Shorty, Nevilles Belatedly Pass the Torch at Jazz Fest

Jazz Fest producer Quint Davis introduced the festival-closing set by saying that three acts had closed the fest on what is now the Acura Stage—Professor Longhair, the Neville Brothers, and Trombone Shorty and Orleans Avenue—and that two of the three were coming up. There were a few other acts between Longhair’s death in 1980 and 1986 when the Neville Brothers took up residency in that spot, but the time slot has been associated with the Neville Brothers and Shorty for more than 30 years.

Lost Bayou Ramblers Explore Cajun's Outer Limits at Jazz Fest

A lot was good on Friday at Jazz Fest, but nothing was as mind-blowing as the Lost Bayou Ramblers’ set. The Cajun band has shown a healthy sense of adventure since 2012’s Mammoth Waltz, but you could almost always trace musical ideas back to Cajun musical traditions. Friday, they went further out, and it sounded better for the moments of musical exploration.

Lizzo Challenges Critics, But She Doesn't Need To

Lizzo has made her name for by loving herself and forcing everyone else to follow suit. Her message is one of aggressive self-empowerment, and it has given voice to many people who never see themselves represented in mainstream pop culture. She’s incessantly positive about her size, gender, and race because she exists in an industry and world that proves she must be. She’s is setting a lot of firsts, and in order to normalize the things she wants to normalize, she must be relentless.

J Balvin Introduces Jazz Fest to Reggaeton

I was thinking a lot this weekend about things you never see at Jazz Fest, and I got two more on Sunday. A fan somehow snuck a portable speaker in—portable speakers are not on the Kermit Ruffins-voiced list of prohibited items we hear when entering Jazz Fest!—and played reggaeton in the audience before J Balvin’s set began at the Gentilly Stage. It was great to see people start their own party with their own entertainment, just as it was great to see four girls rush the stage to hug Jack Antonoff during Bleachers’ set before Balvin.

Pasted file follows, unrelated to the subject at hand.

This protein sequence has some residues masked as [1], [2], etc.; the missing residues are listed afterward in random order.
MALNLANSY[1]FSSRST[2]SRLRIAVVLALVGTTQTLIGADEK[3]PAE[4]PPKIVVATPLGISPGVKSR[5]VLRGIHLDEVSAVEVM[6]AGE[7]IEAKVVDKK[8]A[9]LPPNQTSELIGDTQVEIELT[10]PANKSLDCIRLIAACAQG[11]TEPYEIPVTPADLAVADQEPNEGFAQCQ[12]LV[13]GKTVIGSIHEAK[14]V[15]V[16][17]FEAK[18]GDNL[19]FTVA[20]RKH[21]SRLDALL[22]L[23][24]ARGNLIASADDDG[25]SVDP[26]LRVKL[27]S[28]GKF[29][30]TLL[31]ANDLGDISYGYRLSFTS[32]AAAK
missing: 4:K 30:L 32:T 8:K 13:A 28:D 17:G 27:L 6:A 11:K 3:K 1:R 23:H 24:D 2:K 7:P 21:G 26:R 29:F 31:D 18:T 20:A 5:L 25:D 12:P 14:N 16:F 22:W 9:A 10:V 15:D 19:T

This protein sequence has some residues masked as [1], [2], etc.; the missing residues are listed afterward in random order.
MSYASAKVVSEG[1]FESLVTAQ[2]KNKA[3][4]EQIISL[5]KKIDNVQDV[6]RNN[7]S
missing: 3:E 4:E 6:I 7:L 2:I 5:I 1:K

Hurray for the Riff Raff, Curren$y, Stayed True to Themselves at Jazz Fest

Music is only part of the story at Jazz Fest, which is part of why covering it is so interesting. It’s a business story, so one thing that has to be taken into account in pieces that praised Katy Perry’s show—which was fine and did as much spectacle as she could manage under the circumstances—was that the number two name on the festival’s initial lineup release was a soft draw, particularly of young people. The folding chair village was full, but there was a lot of standing room on the track-side of the stage.

Moonlight Benjamin's an Earlier Contender for Most Exciting Jazz Fest Set This Year

Bands have been trying for years to do what Moonlight Benjamin made seem effortless. Starting with The Gun Club, countless American bands have tried to find the place where the blues and Voodoo-inflected spirituality meet. In fact, Moonlight Benjamin do more than that, but the Haitian singer and the rock band accompanying her started there with “Papa Legba” in the Blues Tent Friday at Jazz Fest.

Broadsides, Boyfriend Best at Jazz Fest Thursday, and Friday Highlights

Think of Thursday at a test drive for this year’s Jazz Fest. The lineup was a Locals Thursday lineup and lacked the firepower to get a lot of people out to the Fair Grounds, and the morning rains further discouraged attendance. For that reason, the first day of this year’s festival didn’t feel like much of an event, but there were still some impressive shows. 

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